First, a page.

When Is a Flipper a Wing? All living things are related. Some relationships are easy to see— your pet cat may not roar like a lion, but it clearly resembles one. Other relationships are less obvious. Section 15-3. Interest Grabber.
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2. Give one example for each group, and then fill in the information for that example. For Legs, write in the number of legs that each animal has. Do animals with fins have legs? Do animals with wings have legs? If so, how many?
3. Can you tell from your table if a fish is more closely related to a bird or to an amphibian? Explain your answer.Interest Grabber continued
After Darwin’s journeys he wrote and published a book called On the Origin of Species
Thomas Malthus—(Essay on the Principle of Population, 1798)
plants and animals produce more offspring than can survive.
human overpopulation would lead to decreasing living standards if left unchecked.
Charles Lyell (1797-1875)
Assumed natural forces in past same as today (erosion, sedimentation, etc.)
Uniformitarianism (idea originally proposed by James Hutton but popularized by Lyell)
"In October 1838, that is, fifteen months after I had begun my systematic inquiry, I happened to read for amusement Malthus on Population, and being well prepared to appreciate the struggle for existence which everywhere goes on from long- continued observation of the habits of animals and plants, it at once struck me that under these circumstances favourable variations would tend to be preserved, and unfavourable ones to be destroyed. The results of this would be the formation of a new species. Here, then I had at last got a theory by which to work".Charles Darwin, from his autobiography. (1876)Objective: Summarize Darwin’s theory of evolution by natural selection
"I am well aware that this doctrine of natural selection . . . is open to the same objections which were at first urged against Sir Charles Lyell’s noble views on ‘the modern changes of the earth, as illustrative of geology;’ but we now very seldom hear the action, for instance, of the coast waves, called a trifling and insignificant cause, when applied to the excavation of gigantic valleys or the formation of the longest lines of inland cliffs. Natural selection can act only by the preservation and accumulation of infinitesimally small inherited modifications, each profitable to the preserved being; and as modern geology has almost banished such views as the excavation of a great valley by a single diluvial wave, so will natural selection, if it be a true principle, banish the belief of the continued creation of new organic beings, or of any great and sudden modification in their structure.” Charles Darwin, from the Origin of Species, 1859
Darwin proposed that as populations grew that there would be a struggle for existence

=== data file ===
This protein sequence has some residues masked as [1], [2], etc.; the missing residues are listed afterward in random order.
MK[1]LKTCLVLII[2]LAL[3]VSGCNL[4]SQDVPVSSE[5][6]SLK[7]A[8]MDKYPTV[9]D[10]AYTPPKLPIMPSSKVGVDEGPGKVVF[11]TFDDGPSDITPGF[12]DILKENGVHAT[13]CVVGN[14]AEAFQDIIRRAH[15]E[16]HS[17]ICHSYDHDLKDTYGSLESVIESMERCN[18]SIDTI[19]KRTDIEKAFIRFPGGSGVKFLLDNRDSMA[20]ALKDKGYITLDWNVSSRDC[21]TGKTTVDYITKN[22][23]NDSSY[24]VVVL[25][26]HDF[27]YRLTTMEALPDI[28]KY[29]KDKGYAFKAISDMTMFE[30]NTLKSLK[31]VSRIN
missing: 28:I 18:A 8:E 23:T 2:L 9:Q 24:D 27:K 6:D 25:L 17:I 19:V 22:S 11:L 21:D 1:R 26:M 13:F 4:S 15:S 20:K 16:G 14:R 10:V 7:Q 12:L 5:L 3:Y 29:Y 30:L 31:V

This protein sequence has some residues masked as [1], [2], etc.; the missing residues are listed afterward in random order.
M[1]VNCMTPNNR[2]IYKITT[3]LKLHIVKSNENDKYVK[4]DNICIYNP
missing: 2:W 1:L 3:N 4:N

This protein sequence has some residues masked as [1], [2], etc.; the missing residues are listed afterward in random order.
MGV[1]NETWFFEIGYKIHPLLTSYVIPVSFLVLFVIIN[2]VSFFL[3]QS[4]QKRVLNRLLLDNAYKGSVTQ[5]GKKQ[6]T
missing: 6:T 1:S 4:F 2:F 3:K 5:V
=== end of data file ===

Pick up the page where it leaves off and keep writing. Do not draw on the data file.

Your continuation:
Some members of a species have characteristics that enable them to survive, produce more offspring than others, and pass these characteristics on.
(Species—a group of similar organisms capable of reproducing with one another).
Fitness—the relative ability of an organism to survive and transmit its genes to the next generation.
Adaptation—a characteristic that increases the chances an organism will survive and reproduce in its environment.
Note: It is species that evolve, not individuals.
Gene pool—the entire collection of genes among a population of organisms.
Population genetics—the study of gene pools and their changes.
Populations tend to be constant
Naturally occurring variations—small differences between members of a species
If more offspring are born, yet population is constant, then there is competition for food, water, light, etc.
Some variations are helpful and others aren’t. Natural selection eliminates those that aren’t.
Good variations are adaptationsNatural Selection
Darwin proposed that over long periods of time organisms developed different structures to adapt to different environments
Archaeopteryx indicates that birds probably evolved from reptiles.
Artificial selection (domestication)
Antibiotic resistant bacteria
Anol Lizards in the Bahamas, Etc.
Homologous structures—2 organisms w/parts that have similar organization that is functionally unnecessary (meaning the similarity is unnecessary but the trait in question may be, and usually is, functional).
Indicates a common ancestor
May or may not have similar function today
Whale fin & our forelimbObservations/Experiments that Support Natural Selection
Did not come from a recent common ancestor
Whale vs. shark fin
Insect vs. bird wing
Vestigial structures—parts that are no longer useful.
Snakes with nerves to their “legs”
Birds have genes that code for a reptilian mouth and tail.
Variations—within a species there are variations—hair, color, height, etc.
Inheritance of variations
Not all survive. Struggle for existence. Competition for resources.
Survival of the fittest, the best adapted.5 Main Assumptions of Darwin